Much linked to over the last few days has been a Google video showing exactly how to assemble a Pixel 6 Pro from first principles. But this is much more than someone reassembling something they've previously torn down - all the factory 'jigs', tools, and protective films are shown - despite the video quirks, it's a really interesting look at how a modern phone is 'made'.
Recent News - Hardware
Started as Project Andromeda with (an evolution of) Windows 10 Mobile, of course, the Surface Duo is now a year old and seemed the whole time like an experiment. Not least because its hardware design and internals were never really appropriate for use in a well-rounded smartphone - instead, the Duo had its roots in a productivity-centric pocket computer. But we now have the Surface Duo 2, ramping up the componentry to be competitive with the rest of the 2021 smartphone market.
Something of a cheat, in that I'm having to summarise other people's thoughts on the new iPhone 13 Pro range this year, since I'm not buying it (as in previous years), mainly because the update from 12 to 13 series is so relatively small. But I've been reading and watching the reviews and I thought it worth rounding up the verdicts, including some that highlight a serious shortcoming in the iPhone stills camera system - something that Apple should fix in a software update.
Ah yes, high resolution sensors continue to evolve. While not as technically sophisticated as Nokia's PureView RGB oversampling back in 2012 (just saying...), the new 'ChameleonCell' system from Samsung in the HP1 works on a (wait for it) 200MP sensor in either 2x2 (reducing the raw sensor resolution down to 50MP), 4x4 (ditto 12.5MP), or even full resolution pixel configurations, depending on available light. However, the pixel layout was also released and I have some serious colour rendering worries...
Not a smartphone but very mobile, the diminutive Surface Go has been a mainstay of my computing setup for three years now*. A Start screen and full Windows in landscape or portrait modes, and useable as laptop, tablet, or - in an emergency - as a phone with the LTE edition. Why this news post? Because Microsoft just issued a raft of low level system firmware patches, great to see its hardware fully up to date.
Samsung has been holding a virtual event, launching the Galaxy Z Fold 3 and the Z Flip 3, with form factors the same as last year's, but with IPX8 waterproofing and tougher flexible displays, along with a new rubber-tipped, suspension-equipped S-Pen. Along the way, the Z Fold's selfie camera has gone under-display, giving a full tablet experience, which is pretty cool.
There was a Huawei event yesterday, which I'd failed to remember, and the P50 series phones were the star, albeit not very exciting for people outside China, since they come with the Google-less Harmony OS Android fork. But I was intrigued to see, GSMArena story below, that Huawei has started offering upgrades of internal storage for a wide variety of its phone models. Eh? Are they - literally - going to start opening up phones, desoldering chips and soldering in new ones? I don't think so, but there's certainly a lot going on here...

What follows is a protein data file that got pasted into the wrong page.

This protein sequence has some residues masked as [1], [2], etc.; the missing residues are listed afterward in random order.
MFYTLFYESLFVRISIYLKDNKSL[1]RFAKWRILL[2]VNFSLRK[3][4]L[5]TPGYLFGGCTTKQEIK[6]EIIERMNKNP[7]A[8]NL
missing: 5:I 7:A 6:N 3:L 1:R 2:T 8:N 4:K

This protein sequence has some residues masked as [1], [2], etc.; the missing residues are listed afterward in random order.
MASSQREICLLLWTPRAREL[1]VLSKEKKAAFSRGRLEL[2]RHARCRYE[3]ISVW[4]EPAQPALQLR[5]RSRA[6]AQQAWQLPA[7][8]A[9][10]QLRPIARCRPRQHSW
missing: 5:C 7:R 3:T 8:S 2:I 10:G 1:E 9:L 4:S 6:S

Back in the day (2013), the (Finnish) Nokia Lumia 1020 launched with the PD-95G, a grip accessory that clamped onto the back and bottom of the phone to provide a chunky DSLR-style grip. It came complete with 'pro-grade' shutter button and, interestingly, a built-in power bank (though not a very big one) to help keep the 1020 going, but the core idea was to enhance creativity by making the Lumia feel like a DSLR. And the idea just made a come back, albeit for Apple iPhones, thanks to the (Norwegian) 'Fjorden' system, just launched on Kickstarter. See the demos here, it looks superbly thought out so far, with just two caveats for me personally, of which more below.
Last week saw a refocussing of Surface Duo 'for Business' and also launches in many world markets, and since then we've had updates, background chat, long term reviews, and more. No, the price hasn't come down, no, we still don't have review hardware in the UK, yes, it still runs Android, but here's a digest of all sorts of Surface Duo bits spotted in the week. Buckle up.
Starting off (in the smartphone world) with Series 60 (on Symbian) handsets, transitioning through Windows Phone 7.x phones, and ending up on Android, LG has officially closed its Mobile division, with the short statement quoted below. It's been a rocky road for LG, but even back in the mid 2000s at the Symbian shows, I never really felt their heart was in it, at least in terms of selling to - and supporting - the West. Some thoughts and a few looks back below.